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Bills Today: 'Not much' that Daboll hasn't learned from Belichick


1- 'Not much' that Daboll hasn't learned from Belichick

Bill Belichick's coaching tree is a who's who of successful executives at nearly every level of football.

Two current NFL head coaches (Bill O'Brien and Matt Patricia) previously worked on Belichick's staff. Over the course of his illustrious NFL career, Belichick has seen eight of his assistant coaches hired as head coaches elsewhere. Even Alabama Crimson Tide head coach Nick Saban, a six-time National Champion, is a member of Belichick's coaching tree.

Current Buffalo offensive coordinator Brian Daboll is part of the coaching lineages of both Belichick and Saban.

Daboll, who served as the offensive coordinator of Saban's Crimson Tide before joining the Bills, worked on Belichick's staff in a multitude of roles from 2000-2006 and again from 2013-2016. The current Buffalo coordinator won five Super Bowls throughout his time with the Patriots.

Daboll learned a great deal from the three-time AP NFL Coach of the Year.

"I was with him for 11 years, so there's not much that I haven't taken from him or learned from him," Daboll said. "He's a phenomenal football coach, and his track record speaks for itself."

Belichick greatly appreciates the work that Daboll did for New England and still roots for him to succeed.

"Brian's a good coach," Belichick said. "Brian really works as hard at is as anybody, really studies the opponent. He knows us anyway, but he would thoroughly know our scheme as well as our personnel. I'm sure they'll be very well prepared, I have a lot of respect for Brian. He's done a great job for me on two different stints here with the Patriots. Personally, I always wish him the best."

2 - McDermott, Bills' roster prepared for trade deadline

Nearing the midway point of the 2018 NFL season, the trade window is set to come to a close. The league's trade deadline is Tuesday, Oct. 31 at 4:00 p.m.

The days leading up to the trade deadline can often be hectic. Buffalo head coach Sean McDermott, however, isn't placing too much focus on the looming deadline, instead leaving that up to general manager Brandon Beane.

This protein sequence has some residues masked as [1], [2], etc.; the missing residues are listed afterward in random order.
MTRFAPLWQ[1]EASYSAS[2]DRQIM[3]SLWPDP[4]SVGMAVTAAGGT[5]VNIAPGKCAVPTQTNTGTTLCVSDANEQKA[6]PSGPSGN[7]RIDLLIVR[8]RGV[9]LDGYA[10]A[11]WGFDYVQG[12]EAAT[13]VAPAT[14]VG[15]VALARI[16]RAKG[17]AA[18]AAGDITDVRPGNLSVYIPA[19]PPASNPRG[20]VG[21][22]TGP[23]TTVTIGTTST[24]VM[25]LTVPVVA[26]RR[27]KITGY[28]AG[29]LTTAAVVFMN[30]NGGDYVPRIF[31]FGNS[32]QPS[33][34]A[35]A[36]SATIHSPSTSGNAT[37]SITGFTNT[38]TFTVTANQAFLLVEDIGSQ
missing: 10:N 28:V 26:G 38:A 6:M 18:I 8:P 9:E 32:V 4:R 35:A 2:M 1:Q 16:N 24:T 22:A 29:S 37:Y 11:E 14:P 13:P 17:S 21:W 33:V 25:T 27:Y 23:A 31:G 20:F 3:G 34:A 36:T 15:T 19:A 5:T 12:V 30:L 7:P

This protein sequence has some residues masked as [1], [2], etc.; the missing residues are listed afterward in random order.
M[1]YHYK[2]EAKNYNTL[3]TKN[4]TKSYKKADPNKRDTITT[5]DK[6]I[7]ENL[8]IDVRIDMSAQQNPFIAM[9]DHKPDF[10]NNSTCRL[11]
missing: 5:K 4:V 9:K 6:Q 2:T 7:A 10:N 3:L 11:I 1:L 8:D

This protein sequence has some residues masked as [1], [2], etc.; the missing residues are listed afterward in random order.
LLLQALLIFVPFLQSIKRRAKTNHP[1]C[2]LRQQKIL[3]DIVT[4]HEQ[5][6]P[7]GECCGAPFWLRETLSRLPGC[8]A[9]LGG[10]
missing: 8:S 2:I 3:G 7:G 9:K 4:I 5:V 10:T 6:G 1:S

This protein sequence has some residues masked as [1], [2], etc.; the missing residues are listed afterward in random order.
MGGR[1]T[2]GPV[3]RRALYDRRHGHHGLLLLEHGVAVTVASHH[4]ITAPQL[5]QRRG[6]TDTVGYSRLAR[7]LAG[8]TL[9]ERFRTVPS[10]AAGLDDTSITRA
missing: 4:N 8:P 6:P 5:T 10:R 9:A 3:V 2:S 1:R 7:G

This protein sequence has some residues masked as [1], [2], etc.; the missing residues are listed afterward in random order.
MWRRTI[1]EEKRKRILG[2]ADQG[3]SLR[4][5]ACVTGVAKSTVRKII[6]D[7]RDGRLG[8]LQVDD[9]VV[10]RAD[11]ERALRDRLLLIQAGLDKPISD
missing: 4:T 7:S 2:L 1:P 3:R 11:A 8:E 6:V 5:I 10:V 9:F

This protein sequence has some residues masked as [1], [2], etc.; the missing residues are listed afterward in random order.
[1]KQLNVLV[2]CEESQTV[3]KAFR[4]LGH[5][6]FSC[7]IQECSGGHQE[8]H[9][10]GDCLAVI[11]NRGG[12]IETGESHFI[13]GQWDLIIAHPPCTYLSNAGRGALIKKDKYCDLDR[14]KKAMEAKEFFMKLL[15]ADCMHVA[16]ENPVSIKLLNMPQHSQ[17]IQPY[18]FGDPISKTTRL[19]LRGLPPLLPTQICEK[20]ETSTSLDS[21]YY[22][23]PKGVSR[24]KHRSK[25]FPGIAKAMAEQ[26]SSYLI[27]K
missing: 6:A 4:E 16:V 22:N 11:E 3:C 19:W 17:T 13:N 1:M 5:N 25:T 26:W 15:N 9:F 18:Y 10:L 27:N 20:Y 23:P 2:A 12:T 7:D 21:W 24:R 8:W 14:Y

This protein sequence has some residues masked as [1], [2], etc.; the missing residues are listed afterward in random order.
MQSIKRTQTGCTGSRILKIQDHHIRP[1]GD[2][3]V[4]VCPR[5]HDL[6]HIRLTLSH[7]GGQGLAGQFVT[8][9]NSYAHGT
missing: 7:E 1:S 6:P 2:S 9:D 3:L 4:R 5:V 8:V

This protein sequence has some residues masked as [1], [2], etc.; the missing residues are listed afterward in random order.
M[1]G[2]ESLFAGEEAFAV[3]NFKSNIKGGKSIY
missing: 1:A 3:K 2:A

"The bulk of the work is done by Brandon and his staff, just because I can't be in two places at once," McDermott said. "To your point, Brandon communicates on those things, and if there's something out there he'll let me know and we can talk about it and then move forward from there."

The lead up to this year's trade deadline has been quite eventful, as Carlos Hyde, Amari Cooper, and Eli Apple have already found new homes. While it's not guaranteed that Buffalo makes a move before the deadline, McDermott knows that his players are aware of any and all possibilities.

"No, they understand," McDermott said. "I shouldn't say understand, they're aware of that. We've got some young players that may not totally understand how that works, but they're aware of that I'm sure. It's part of locker room talk, or locker room awareness. They watch their own social media like you guys are, and they see different players from different teams moving, and so they're aware of that."

Beane is no stranger to making deadline-day moves. Last year, the first-year general manager acquired Kelvin Benjamin from the Carolina Panthers just minutes before the deadline hit.

3 - Leslie Frazier still believes in 'playoff caliber' defensive standard

Buffalo's defense struggled as a whole in the team's Week 8 loss to the Colts. The unit gave up 376 net yards, 220 of which came on the ground. Andrew Luck completed nearly 74 percent of his passes and found the end zone through the air four times. Marlon Mack rushed for a season-high 126 yards in the contest.

Though disappointed with the outing, Bills' defensive coordinator Leslie Frazier is not going to temper his expectations for the unit.

"We are trying to set a standard on defense, and we didn't play up to that standard [Sunday]," Frazier said. "It was not playoff caliber, and we have to play better. We've got to play a lot better on defense. We know that and we have to get it done the next time we play.

Frazier has already identified where he feels the defense went wrong on Sunday and is working toward a solution.

"[We] really struggled to defend the run," Frazier said. "After taking a look at that tape, we feel like we have an idea of what we need to do to solve that. They weren't really runs that we haven't seen, we just didn't defend them as well as we're capable of.

"It'll really be back to the basics when we come back and start preparing for our next opponent, but I think that the things that we saw [Sunday] are correctable and we do believe we have the people on our club to get it corrected and we'll have to work as hard as we can to make sure we prepare correctly and do a better job of defending the run in our next ball game."

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